PCC offers mental health first aid program - Tucson News Now

PCC offers mental health first aid program

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TUCSON, AZ (Tucson News Now) -

Mental health, and spotting those who need help with mental health problems, has been a huge issue here in Tucson since the Jan. 8 mass shooting three years ago.

The president just signed a spending bill that includes money for a mental health first aid program in the U.S.

The bill provides $15 million to the program Arizona democratic representative Ron Barber introduced. Barber was among those wounded in the Jan. 8, 2011, mass shooting in Tucson.         

The federal bill creates a program similar to what's already happening at Pima Community College in Tucson.    

The PCC training is part of a series of initiatives to move forward from the Jan. 8 shooting. PCC already offers a mental health first aid class to faculty and staff.

Tuesday, the free class was open to the public for the first time.

The eight-hour-long course is intended to raise awareness, help remove the stigma sometimes associated with mental illness, and to give the average person the tools to approach a person and help that person get professional help if he needs it.

The stigma around mental illness can keeps people from talking about it, or even from helping someone they know or love. People often just don't know what to do or what to say.

The class being taught at PCC helps break through some of those barriers.

"I think if people talked about it a little more, I think it affects a lot more people than everyone wants to admit. But i think it would be a good thing if our society kind of opened up a little more about it," says Nathan Barnes who is taking the class.

"It's a really good thing for everyone to have that basic knowledge if you can apply that to learning a little bit more about mental illnesses, I think it would be a very helpful thing for our society," Barnes said.

Mark Krzympiec also signed up for the class.

"There [have been] specific circumstances that have taken place that I was kind of at a loss and didn't know what to do right on the spot. And that's one thing this class has done for me is give me the tools to go--ahh. Ok. This is what you do: A, B, C," Krzympiec said.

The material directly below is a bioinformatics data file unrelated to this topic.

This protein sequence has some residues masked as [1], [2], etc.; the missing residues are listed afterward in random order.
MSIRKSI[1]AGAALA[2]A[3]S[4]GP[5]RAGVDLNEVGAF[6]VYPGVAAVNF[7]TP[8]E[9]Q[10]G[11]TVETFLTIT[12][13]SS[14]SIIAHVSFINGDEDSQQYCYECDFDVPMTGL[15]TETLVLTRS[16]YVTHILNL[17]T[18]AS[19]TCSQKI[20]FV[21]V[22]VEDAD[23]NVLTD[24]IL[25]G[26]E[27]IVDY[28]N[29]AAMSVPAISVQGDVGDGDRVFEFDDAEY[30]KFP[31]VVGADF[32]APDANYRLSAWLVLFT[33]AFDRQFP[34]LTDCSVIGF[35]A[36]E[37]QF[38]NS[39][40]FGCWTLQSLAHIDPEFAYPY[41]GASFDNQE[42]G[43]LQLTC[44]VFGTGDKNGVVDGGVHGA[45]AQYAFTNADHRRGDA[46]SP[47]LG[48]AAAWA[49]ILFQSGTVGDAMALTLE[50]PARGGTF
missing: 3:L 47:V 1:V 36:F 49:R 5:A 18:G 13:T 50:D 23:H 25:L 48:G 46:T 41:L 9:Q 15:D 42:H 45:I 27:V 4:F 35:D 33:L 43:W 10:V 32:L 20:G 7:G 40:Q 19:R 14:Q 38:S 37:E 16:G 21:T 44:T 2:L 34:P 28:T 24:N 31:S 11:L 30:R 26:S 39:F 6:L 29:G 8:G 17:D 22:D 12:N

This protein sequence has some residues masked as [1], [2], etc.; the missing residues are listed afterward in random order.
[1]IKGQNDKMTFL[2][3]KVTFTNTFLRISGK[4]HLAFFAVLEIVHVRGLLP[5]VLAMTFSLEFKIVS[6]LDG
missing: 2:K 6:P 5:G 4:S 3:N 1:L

Like any first aid course, it's the basics, and it's possibly life-saving information.  

The psychologist who runs the class says when you want reach out to someone who may be having a mental health issue, you treat the situation in the same way you would when someone has a physical ailment.     

"You use the same technique. You just ask very directly and very clearly-- How can I be of assistance? I notice that there's something going on with you. What can we do to help you feel better? Just those kinds of basics in order to get the ball rolling to get towards professional help, if that's what's needed, says Psychologist and PCC Threat Assessment Director Dr. Jim Sanchez, who teaches the class.

"The history of mental illness has been one of stigma, one of folks being afraid, one of folks not wanting to help their friends and family and neighbors. So the more information that folks have, the more likely they are to reach out," Sanchez says.   

PCC will offer another free eight-hour class split over two days, next Monday and Tuesday, Jan. 27 and 28, from 8 a.m. until noon both days, in Room A109-112 of Community Campus at 401 N. Bonita Ave.

Classes are limited to 40 participants each. To register, call (520) 206-4624.

Dr. Sanchez says he hopes to be able to have a free mental health first aid class for the public every month.

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